Enron’s collapse went down as one of the worst bankruptcies ever recorded. From their grand beginnings and popularity, they fell into an abyss of their own making.
Though recovery was impossible for Enron, there are others in similar situations who have found a way to bounce back after hitting bottom.
The Man in a Hole Story Shape (Fall – Rise)
Kurt Vonnegut described this story as “boy meets girl, boy loses girl, boy gets girl back.” You probably just remembered your favorite romcom, or maybe all of them. That’s because most romcoms follow this basic shape.
In its most basic form, the main character briefly rises, then falls into despair, then rises to happiness from despair. This is a story with a happy ending, though it may take the full length of the story to get there.
What happens when boy meets comic book? X-Men, Spider-Man, Iron Man. The Marvel universe is as vast as it is compelling. That universe nearly met its end during the mid-1990s. The boy lost his comic books, but got something back that has captured the world’s imagination.
Marvel, first named “Timely Comics,” was emperor of the comic book world for decades. From its first issue, the company put out success after success. With household names like The Incredible Hulk, Captain America, and Fantastic Four, Marvel seemingly could not be stopped.
DC Comics, Marvel’s rival, held a fair share of the market, but with the writing prowess of Stan Lee, along with top industry illustrators in Marvel’s stable in 1961, there was little else for Marvel to do besides dominate.
With characters like Nick Fury, Spider-Man, and The Avengers, Marvel continued to find the best talent, both in the storytelling department and in the illustrators who brought the work to life. This, of course, was all during an age when print editions were all the rage. There seemed to be no end in sight.
Then the end came.
Comic book sales from 1993 were a combined $1 billion across all agencies. By 1999, that number dropped to $270 million. The boy lost his interest in comic books, as seemingly did the rest of the world. Marvel, in particular, struggled with management issues, shuffling through executives every few weeks. Layoffs came.
In 1996, Marvel filed for bankruptcy. Oh no! We’re done for! What’s a poor comic book company to do in these ever-so-harsh times? They had fallen deep into the hole and couldn’t find their way out.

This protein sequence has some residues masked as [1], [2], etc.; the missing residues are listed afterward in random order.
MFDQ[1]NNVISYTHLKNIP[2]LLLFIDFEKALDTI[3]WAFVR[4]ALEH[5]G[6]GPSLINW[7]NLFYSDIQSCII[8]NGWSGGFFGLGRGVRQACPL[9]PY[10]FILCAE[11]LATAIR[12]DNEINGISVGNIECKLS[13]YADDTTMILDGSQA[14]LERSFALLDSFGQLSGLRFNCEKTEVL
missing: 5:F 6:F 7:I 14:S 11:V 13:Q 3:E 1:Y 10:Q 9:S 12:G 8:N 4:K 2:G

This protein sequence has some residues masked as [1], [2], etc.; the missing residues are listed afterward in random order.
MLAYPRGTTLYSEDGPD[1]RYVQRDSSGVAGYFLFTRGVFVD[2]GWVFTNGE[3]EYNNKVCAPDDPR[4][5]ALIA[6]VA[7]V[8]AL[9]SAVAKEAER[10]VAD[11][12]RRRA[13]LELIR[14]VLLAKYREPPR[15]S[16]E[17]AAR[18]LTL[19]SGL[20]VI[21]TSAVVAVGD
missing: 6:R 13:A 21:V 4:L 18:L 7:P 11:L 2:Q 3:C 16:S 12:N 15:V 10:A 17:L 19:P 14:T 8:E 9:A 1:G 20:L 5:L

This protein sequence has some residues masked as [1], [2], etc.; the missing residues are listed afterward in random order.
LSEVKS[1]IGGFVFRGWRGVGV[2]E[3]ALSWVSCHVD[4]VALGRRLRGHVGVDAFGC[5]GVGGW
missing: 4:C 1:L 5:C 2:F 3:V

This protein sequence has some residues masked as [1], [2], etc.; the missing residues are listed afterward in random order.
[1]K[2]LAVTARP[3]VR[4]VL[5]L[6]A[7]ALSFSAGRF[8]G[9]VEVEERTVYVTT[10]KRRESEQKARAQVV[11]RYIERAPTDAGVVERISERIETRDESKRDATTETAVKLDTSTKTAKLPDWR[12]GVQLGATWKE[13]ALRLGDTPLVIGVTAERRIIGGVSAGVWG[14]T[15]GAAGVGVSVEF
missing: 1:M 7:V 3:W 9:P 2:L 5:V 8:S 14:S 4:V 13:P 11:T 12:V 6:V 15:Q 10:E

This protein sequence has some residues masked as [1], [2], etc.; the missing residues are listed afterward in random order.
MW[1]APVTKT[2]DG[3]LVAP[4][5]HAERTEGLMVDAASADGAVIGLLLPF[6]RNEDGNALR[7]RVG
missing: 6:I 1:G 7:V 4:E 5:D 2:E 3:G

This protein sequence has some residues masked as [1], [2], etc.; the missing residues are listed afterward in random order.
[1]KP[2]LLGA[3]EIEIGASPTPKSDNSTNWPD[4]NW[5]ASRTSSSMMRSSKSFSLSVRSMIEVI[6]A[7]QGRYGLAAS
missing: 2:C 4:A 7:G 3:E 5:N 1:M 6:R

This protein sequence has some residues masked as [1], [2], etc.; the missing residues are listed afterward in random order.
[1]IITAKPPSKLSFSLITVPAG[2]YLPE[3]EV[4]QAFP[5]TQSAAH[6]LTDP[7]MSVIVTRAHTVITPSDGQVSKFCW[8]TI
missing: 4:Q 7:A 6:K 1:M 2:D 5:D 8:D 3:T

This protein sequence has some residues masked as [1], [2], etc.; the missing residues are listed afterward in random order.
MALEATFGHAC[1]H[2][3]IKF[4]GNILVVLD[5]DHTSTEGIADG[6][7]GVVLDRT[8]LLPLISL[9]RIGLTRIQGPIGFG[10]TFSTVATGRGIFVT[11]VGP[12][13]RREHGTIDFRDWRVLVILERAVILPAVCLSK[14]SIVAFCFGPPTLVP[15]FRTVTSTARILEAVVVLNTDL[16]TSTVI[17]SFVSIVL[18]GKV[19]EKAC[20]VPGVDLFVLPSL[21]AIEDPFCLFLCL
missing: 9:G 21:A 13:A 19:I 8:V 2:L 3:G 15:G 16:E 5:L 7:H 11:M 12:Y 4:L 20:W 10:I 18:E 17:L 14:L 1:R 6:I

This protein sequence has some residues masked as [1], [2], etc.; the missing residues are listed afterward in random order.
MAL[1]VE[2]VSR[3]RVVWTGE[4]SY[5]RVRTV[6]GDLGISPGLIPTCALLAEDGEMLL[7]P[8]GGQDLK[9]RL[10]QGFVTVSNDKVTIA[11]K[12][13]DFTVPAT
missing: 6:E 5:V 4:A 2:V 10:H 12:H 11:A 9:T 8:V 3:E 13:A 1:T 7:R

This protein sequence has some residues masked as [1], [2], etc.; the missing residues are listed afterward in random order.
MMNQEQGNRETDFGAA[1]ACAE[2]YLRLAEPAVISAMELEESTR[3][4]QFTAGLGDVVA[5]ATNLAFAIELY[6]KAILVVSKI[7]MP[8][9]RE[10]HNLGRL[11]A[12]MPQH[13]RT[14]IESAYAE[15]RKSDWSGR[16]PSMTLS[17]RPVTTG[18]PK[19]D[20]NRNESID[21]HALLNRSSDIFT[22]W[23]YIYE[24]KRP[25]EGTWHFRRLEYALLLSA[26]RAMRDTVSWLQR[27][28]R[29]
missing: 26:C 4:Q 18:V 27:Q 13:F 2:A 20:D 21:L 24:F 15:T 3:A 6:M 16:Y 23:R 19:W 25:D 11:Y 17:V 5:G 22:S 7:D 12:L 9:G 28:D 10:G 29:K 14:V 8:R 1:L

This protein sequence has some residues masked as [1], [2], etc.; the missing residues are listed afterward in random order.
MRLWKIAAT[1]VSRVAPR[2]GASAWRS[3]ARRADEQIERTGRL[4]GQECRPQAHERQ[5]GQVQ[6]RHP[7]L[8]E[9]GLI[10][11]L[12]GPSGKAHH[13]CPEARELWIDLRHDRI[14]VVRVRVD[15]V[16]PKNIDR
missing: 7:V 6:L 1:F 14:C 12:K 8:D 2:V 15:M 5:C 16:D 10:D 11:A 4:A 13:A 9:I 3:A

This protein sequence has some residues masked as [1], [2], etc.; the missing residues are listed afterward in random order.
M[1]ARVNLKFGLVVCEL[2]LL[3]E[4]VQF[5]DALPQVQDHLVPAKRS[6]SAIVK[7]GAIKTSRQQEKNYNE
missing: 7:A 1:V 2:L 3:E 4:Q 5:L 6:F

Time for a reboot. In 2000, Marvel unleashed its characters into a new universe. No longer were the characters confined to the massive backstory that was the foundation of their previous works. They were offered a clean slate to create with.
The new storyline was named Ultimate Marvel, and with Ultimate X-Men leading the way, Marvel escaped oblivion. By 2002, The Ultimates, a reboot of The Avengers, was the best-selling comic book in the country. Bang! Pow! Marvel was back on top. But there’s more.
Comic books took their stories to the big screen. Fox and Sony produced X-Men and Spider-Man, respectively, to great acclaim. Marvel’s characters were coming to life! The company decided to try its own hand at the movie game, and in 2008 produced Iron Man. The end credits featured Samuel L. Jackson as Nick Fury, prophesying what was to come for the Marvel movie universe.
In 2012 Marvel released The Avengers. Both Iron Man and Captain America are now trilogies, each boasting a multi-billion-dollar franchise all on their own.
The boy got his comic books back after falling in the hole, and they’ve never looked better.
If you flipped Marvel’s story to read about its rise from the man in the hole, to its multi-billion dollar peak, only to fall back into the hole, you would have our next story shape.
The Icarus Story Shape (Rise – Fall)
The story of Icarus is linked to the story of his father Daedalus.
In Greek mythology, King Minos imprisoned Daedalus, along with Icarus, inside a labyrinth of Daedalus’s own creation. The imprisonment served as a safeguard against Daedalus (or Icarus) revealing the secret of the labyrinth.
Over time, Icarus and his father gathered bird wings and hoarded wax. When they had enough, Daedalus created two massive human-sized wings that allowed them to escape. The wings came with a warning. If Icarus flew too close to the sun, the wax would melt and the wings would come apart.
Thrilled by the freedom of flying, Icarus soon forgot the warning and flew too high. The wax melted and Icarus fell to his death.